The practice of mindfulness is becoming more and more popular, with many famous athletes, actors and CEOs endorsing it. But what exactly is it, and how can it help your business? Mindfulness, defined by Mindful magazine, is:
“the basic human ability to be fully present, aware of where we are and what we’re doing, and not overly reactive or overwhelmed by what’s going on around us.”
Put simply, it just means being aware, paying attention to what you’re doing and why and avoiding being too reactive. These acts of mindfulness aren’t just useful in personal lives, but are incredibly beneficial in the workplace too, both for the employee and the business.
The benefits of mindfulness on employee wellbeing
A lot of research into mindfulness has looked at its positive effects on wellbeing. The mental health charity Mind states mindfulness can help people:
- Manage unhelpful thoughts
- Develop more useful responses to difficult events
- Be kinder towards oneself
- Feel calmer
- Better manage stress
- Assist and better teamwork
- Improve leadership skills.
Studies also show that practicing mindfulness can help employees manage mild depression, anxiety and other common mental health problems1.
Encouraging employees to look after their wellbeing also shows that the company cares about them, which in turn can make them feel happier and more engaged at work. And, people who are happy at work tend to enjoy life more, have stronger relationships and a greater sense of purpose.
The benefits of mindfulness on the business
Whilst the majority of research to date focuses on how mindfulness improves employee wellbeing, there is a growing body of research which centres on the benefits of mindfulness within the workplace. For example, it’s been reported in HR magazine that mindfulness prevents burnout, promotes job satisfaction and can facilitate better performance, as well as increasing memory and concentration levels.
Mindfulness training could also make employees more effective workplace learners and may even help to increase their IQ, according to an assistant professor at Harvard Medical School. Mindfulness training has also been linked to heightened emotional intelligence, improved decision-making and strategic thinking abilities, better focus and enhanced creativity.
Considering this enviable list of perks, it’s perhaps unsurprising that many big businesses including Google, GlaxoSmithKline and Goldman Sachs are choosing to promote mindfulness within the workplace. And the results are impressive. Transport for London (TfL) has seen stress, anxiety and depression related absence fall by a staggering 71% since introducing employees to mindfulness.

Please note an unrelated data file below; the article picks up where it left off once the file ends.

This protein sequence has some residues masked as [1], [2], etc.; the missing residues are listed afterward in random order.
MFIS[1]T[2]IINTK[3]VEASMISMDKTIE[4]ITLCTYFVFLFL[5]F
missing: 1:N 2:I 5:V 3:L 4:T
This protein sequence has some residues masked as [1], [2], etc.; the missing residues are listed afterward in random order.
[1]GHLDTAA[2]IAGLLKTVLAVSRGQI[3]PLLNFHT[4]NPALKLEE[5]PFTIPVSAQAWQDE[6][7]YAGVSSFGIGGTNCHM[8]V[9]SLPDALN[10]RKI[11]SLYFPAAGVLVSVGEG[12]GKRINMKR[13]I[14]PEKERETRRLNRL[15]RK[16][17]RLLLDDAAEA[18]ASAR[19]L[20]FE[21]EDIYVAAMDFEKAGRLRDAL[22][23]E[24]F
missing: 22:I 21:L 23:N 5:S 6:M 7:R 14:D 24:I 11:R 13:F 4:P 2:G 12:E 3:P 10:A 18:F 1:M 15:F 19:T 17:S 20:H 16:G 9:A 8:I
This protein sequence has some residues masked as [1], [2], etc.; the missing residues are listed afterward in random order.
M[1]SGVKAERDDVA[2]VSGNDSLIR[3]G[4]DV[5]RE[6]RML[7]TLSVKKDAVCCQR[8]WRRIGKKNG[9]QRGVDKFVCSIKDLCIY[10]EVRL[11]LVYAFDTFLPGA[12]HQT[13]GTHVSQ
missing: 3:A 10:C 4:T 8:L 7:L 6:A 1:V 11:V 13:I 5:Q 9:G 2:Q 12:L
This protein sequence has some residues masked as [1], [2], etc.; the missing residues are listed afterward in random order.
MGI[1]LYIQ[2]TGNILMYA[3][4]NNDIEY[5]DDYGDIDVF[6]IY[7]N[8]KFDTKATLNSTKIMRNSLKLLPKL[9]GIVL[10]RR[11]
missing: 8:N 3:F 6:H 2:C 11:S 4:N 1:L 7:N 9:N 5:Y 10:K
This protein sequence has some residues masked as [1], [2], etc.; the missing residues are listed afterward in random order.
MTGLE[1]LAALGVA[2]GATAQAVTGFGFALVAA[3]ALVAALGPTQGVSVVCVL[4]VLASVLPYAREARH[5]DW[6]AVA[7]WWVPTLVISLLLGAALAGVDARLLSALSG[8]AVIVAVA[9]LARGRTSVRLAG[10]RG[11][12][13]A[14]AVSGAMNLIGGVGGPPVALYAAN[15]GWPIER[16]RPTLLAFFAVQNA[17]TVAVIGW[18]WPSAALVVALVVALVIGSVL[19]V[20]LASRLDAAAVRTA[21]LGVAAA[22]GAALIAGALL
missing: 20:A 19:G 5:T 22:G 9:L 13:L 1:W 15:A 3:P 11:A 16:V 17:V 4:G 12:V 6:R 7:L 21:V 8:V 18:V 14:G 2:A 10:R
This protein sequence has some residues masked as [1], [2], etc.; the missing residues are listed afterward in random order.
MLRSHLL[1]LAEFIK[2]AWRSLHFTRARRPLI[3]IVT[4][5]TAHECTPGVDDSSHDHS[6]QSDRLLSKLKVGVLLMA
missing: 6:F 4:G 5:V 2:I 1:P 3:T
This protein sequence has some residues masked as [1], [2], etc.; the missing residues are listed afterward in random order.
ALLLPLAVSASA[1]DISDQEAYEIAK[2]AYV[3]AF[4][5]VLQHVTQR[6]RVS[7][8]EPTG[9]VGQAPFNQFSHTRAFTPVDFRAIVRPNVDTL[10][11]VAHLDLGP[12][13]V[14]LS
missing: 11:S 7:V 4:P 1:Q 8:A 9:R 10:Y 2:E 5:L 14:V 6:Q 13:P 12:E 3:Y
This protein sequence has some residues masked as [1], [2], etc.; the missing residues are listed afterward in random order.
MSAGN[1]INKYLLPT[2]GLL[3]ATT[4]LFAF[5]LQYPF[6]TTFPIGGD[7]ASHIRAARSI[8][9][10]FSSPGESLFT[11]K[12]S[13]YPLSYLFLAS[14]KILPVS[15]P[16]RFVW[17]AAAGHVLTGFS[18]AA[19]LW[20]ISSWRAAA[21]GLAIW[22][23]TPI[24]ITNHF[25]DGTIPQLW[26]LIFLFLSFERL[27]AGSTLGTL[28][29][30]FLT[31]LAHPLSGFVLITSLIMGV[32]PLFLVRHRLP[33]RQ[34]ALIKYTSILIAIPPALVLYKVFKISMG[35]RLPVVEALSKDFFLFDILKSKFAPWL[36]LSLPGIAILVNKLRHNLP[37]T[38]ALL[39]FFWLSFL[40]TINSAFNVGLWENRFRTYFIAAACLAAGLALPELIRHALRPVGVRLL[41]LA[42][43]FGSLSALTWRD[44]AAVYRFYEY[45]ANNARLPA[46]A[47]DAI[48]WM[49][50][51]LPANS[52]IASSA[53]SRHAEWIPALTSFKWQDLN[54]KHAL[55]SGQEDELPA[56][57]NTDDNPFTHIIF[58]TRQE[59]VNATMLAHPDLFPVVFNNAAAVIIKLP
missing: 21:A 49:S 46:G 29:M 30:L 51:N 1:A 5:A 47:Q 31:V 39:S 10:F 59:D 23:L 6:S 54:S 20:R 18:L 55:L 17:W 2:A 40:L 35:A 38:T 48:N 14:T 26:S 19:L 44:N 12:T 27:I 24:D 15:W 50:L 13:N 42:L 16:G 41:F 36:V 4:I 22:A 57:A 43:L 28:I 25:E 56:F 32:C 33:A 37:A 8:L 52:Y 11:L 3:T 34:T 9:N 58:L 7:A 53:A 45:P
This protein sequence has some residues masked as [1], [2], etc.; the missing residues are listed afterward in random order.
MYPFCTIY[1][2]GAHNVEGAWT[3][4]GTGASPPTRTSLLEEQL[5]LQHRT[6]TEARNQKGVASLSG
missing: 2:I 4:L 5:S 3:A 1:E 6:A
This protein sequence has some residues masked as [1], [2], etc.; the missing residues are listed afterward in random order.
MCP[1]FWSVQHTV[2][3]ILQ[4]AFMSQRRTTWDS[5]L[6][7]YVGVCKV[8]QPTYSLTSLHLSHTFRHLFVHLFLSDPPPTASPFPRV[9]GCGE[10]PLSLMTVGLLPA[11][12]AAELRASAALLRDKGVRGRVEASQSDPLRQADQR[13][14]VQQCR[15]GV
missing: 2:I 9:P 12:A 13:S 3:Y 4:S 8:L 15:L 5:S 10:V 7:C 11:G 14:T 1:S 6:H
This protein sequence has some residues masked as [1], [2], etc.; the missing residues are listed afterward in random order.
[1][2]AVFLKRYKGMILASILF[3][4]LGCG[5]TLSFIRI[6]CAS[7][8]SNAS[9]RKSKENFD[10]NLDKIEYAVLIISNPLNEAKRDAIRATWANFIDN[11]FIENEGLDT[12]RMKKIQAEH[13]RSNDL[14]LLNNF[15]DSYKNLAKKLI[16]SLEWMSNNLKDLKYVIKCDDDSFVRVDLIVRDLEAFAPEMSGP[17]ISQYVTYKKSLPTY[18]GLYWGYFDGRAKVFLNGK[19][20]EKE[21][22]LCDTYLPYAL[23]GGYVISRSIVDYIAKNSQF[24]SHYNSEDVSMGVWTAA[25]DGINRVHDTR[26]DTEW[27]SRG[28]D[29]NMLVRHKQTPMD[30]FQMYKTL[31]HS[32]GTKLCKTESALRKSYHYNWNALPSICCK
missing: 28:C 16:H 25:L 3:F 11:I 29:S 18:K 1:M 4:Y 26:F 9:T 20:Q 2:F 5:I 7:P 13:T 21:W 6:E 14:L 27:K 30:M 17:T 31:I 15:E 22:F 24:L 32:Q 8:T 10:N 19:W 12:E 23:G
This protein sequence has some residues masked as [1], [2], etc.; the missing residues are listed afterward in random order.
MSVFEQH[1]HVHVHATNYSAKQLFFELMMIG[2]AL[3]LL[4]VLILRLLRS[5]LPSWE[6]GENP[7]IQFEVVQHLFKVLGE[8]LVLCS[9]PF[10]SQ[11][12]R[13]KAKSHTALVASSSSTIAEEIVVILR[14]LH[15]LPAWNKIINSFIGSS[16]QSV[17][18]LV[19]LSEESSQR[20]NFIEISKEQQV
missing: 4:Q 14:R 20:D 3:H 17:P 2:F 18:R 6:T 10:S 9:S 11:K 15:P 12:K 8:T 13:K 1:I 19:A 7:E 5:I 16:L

Promoting mindfulness in the workplace
If you’re interested in utilising mindfulness here are a few ways you can begin to introduce it to your employees:
Make a business case
In order for this to work, you’ll need senior management buy-in. To do this you’ll need to build a business case and address concerns specific to your industry and company. Highlight how bringing mindfulness training into your health and wellbeing program will solve or improve issues such as high stress levels or high rates of mental health related absence.
Many employees remain in the dark about the benefits of mindfulness. It will be your job to educate them and show how mindfulness can help them cope and perform in the workplace, as well as benefit the rest of their life as well. You may like to facilitate this through a meeting where you can introduce employees to the relevant research and proven benefits, and outline the ways in which you could help them approach mindfulness.
Provide formal mindfulness training
There are a number of different mindfulness training sessions available, ranging from ½ day courses to sessions over an 8-week period, and many training companies will work with you to develop a course that fits your needs and budget. You could also try an hour-long bite-size session which could be useful to gauge initial interest and feedback.
Promote mindfulness within the workplace
Reinforce formal training with complementary workplace practices. Again, you’ll tailor these to fit the specific needs of your business but they could include ideas such as banning phones from meetings, offering free meditation apps or even simply encouraging taking regular breaks away from computer screens. Alternatively, you could arrange for weekly/ monthly meditation sessions in the workplace.
However you approach it, encouraging mindfulness at work is a step in the right direction for the wellbeing of your workplace. By helping them gain the tools to manage their wellbeing you’ll help them perform better in their role. Planning to give it a go? Let us know how you get on through Twitter or LinkedIn using #mindfulness!
This content originally appeared on Benenden’s workplace hub where employers can find a range of related articles to help with their health and wellbeing strategy.